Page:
Thursday, December 23, 2010

An Operation Get Healthy Update

I'm not on a diet anymore.

This thought hit me the other day.   It took me six months to lose 60 lbs, and I'd been in a dieting frame of mind for so long, that I didn't even notice when I crossed the line from someone who is watching calories to someone who eats respectfully.

It started in early November, when a bad cold ran through our house.  For three weeks straight, someone was sick in our house:  first one kid, then the other, then me.

I couldn't go to my Jenny Craig appointments to get my weekly food, or get weighed in.   I couldn't get to the gym.   I was on my own.

Up until that point, I had been fearful of weaning off the Jenny Craig food, even though my consultant was urging me to.   I didn't trust my own thinking, because I know full well how easily I can justify bad habits.   But now I didn't have a choice, and because we were in full-on survival mode at home, I didn't even have time to panic about it.

I still weighed myself, but only once a week, so I couldn't get obsessive about the number on the scale.   The number I saw each week held steady (give or take a pound or two up and down).   But I was still eating basically the same things every day, fearful of deviating from my routine.

Thanksgiving taught me a valuable lesson:   I can eat what everyone else eats, but in moderation.    Instead of depriving myself of mashed potatoes, gravy and a slice of pie, I ate all of those, but kept my portions in control.

This is a very new concept for me, this whole control thing.    What I found out is that it's only hard in the beginning - after a while it just becomes my New Normal.

When I went to my Jenny Craig appointment on Monday, I hadn't been in almost six weeks.    I hadn't eaten their food in almost four weeks.    I didn't gain any weight.   My consultant smiled at me and said, "You're doing great.  See?  You know what to do, now."

That's when it hit me:   I'm not on a diet anymore.  Now I'm just living my life, but with a new respect for the role food plays in my life.   I keep an eye on balance - if I'm going to eat cheese and carbs, I balance out my plate with vegetables or a salad.     I don't allow myself to have second helpings, ever, because those second helpings are all about emotional eating.   If I'm hungry - legitimately hungry - an hour after I ate I can have a light snack.   

I can finally tell the difference between emotional eating and eating because I'm hungry.    The other night it was 9:30pm and I was stressed, tired, and still had a pile of work to do before bed.   I was feeling edgy, angry and more than a little bored.    I wanted to eat so badly.    I wasn't hungry - I was angry and restless.  I was looking for comfort, and something to do.     So I had two dum-dum lollipops.    A total of 30 calories, and it took half an hour to finish them both.   My sugar craving was satisfied, and I felt like I had given myself a treat.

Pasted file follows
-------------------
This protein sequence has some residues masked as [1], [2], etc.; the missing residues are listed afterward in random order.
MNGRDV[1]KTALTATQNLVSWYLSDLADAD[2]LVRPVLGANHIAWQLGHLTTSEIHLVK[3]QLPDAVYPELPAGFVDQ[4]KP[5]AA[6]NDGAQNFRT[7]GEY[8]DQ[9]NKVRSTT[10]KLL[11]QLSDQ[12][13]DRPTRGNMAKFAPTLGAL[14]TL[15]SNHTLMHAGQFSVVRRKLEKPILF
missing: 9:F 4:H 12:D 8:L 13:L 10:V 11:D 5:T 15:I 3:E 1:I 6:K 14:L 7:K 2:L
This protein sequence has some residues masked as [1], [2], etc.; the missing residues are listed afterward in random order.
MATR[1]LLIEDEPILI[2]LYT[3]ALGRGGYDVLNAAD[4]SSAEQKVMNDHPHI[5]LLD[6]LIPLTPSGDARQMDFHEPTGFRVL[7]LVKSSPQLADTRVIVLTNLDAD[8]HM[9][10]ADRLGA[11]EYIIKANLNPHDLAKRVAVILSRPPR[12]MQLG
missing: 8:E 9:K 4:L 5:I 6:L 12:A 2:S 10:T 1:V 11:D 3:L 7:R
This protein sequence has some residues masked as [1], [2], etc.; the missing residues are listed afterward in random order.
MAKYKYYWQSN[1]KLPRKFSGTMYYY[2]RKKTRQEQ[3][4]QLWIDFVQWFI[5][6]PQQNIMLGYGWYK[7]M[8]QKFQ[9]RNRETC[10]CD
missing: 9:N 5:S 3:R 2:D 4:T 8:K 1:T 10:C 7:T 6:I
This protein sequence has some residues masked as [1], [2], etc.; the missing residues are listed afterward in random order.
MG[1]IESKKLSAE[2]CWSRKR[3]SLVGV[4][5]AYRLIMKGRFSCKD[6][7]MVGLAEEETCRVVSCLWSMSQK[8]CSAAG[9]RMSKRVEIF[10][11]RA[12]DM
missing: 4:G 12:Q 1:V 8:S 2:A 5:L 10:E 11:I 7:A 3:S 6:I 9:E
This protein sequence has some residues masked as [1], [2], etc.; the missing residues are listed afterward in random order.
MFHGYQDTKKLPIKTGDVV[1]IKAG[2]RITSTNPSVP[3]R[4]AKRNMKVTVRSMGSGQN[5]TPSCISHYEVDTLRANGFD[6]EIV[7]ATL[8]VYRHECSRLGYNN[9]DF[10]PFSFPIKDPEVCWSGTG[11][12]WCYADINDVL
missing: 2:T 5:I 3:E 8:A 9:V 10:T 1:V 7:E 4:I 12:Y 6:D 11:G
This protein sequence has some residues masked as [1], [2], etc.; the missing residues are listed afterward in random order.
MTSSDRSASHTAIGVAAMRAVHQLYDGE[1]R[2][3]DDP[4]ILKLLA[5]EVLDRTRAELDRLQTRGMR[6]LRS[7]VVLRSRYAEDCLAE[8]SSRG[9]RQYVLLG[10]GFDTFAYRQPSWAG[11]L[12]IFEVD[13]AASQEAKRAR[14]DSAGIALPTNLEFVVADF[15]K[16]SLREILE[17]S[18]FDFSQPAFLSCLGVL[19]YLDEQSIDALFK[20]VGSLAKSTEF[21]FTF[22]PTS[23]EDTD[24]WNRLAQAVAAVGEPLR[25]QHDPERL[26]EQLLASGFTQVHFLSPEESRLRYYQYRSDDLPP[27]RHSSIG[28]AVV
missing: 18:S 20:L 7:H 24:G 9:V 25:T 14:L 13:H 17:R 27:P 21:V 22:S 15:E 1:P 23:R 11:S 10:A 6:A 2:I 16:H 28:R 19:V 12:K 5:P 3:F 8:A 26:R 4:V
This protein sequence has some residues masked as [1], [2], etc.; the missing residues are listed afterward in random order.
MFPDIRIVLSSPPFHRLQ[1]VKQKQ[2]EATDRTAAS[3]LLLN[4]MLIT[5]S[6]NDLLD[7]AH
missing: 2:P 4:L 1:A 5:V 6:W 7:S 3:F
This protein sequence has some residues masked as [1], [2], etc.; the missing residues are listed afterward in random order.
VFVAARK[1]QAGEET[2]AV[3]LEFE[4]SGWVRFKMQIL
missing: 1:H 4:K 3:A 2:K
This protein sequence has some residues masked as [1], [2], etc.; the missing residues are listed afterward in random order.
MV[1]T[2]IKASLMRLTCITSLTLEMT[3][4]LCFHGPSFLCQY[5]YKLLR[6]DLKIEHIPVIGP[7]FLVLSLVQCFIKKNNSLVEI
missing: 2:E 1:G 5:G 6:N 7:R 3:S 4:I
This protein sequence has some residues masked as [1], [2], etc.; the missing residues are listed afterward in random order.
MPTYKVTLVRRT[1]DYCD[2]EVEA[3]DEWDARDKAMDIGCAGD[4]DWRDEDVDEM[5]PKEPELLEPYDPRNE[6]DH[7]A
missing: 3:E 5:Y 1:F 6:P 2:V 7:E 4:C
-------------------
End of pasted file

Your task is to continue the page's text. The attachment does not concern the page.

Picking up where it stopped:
Now I keep hard candy and lollipops on hand all the time, just in case.     When moods like that hit me, it's far better to reach for a lollipop than a big sugary bowl of cereal, or a handful of cookies.

I don't need to be in deprivation mode anymore.   It's difficult to get my mind around the fact that this is the new me.   That if I eat regular food, carefully, and exercise moderately I'm going to do just fine.    It's hard to trust that, but as time goes on and the weight stays off, I'm leaning into this concept more and more.

This doesn't mean I don't have a strategy for tougher times, like Christmas, when the whole point of the day seems to be to indulge.    I don't indulge anymore.   I enjoy.

I don't let myself get too hungry.   If I eat when I'm really hungry, I have a very, very hard time stopping.   So about an hour before Christmas dinner, I'll have a Chobani yogurt, maybe with a little granola sprinkled in.   I plan in advance what my 'treat' is going to be, I look forward to eating it, and I enjoy the experience of tasting it.  Instead of compulsively and unconsciously reaching for cookie after cookie and barely registering the taste, those two that I eat taste so very good. 

The biggest breakthrough I've had is that there are no bad foods, but there are bad habits.   Food isn't the enemy; my emotional state is what gets me into trouble.     It's a time of year when it would be easy to feel resentful - everyone around me eating and drinking and I'm an alcoholic in recovery who is watching her weight.   

I don't feel deprived or left out, though.   Just like it was with alcohol, food owned me for a long time.   Eating a bag of chips for comfort is a lonely place to be; it's like a band-aid over a bullet hole ... you only think you're solving a problem, when in fact you're making it much worse.     I was an unconscious eater for so long.   When you eat just because it's what you do, you never get to enjoy or appreciate food.   I'll never be able to enjoy or appreciate alcohol, so I'm grateful that with food I've managed to find a balance.

What keeps me on track is the fear of going back to that unconscious place, where I'm stuck in a prison of my own creation and I don't even realize I have the key to get out.


  1. This is where I hope to be next year! Rock on, Healthy Ellie! Way to go!

  2. AnAttitudeAdjustmentDecember 23, 2010 at 2:33 PM

    What a great post. I just read Geneen Roth's Women, Food, and God and your observations here are similar to hers, though I still highly recommend the book. We're reading it for The Maladjusted Book Club in February, if you'd like to join!

  3. SO many people have recommended her book to me, that I just bought it for myself for Christmas! :) I'll have to check out The Maladjusted Book Club (sounds like just my speed).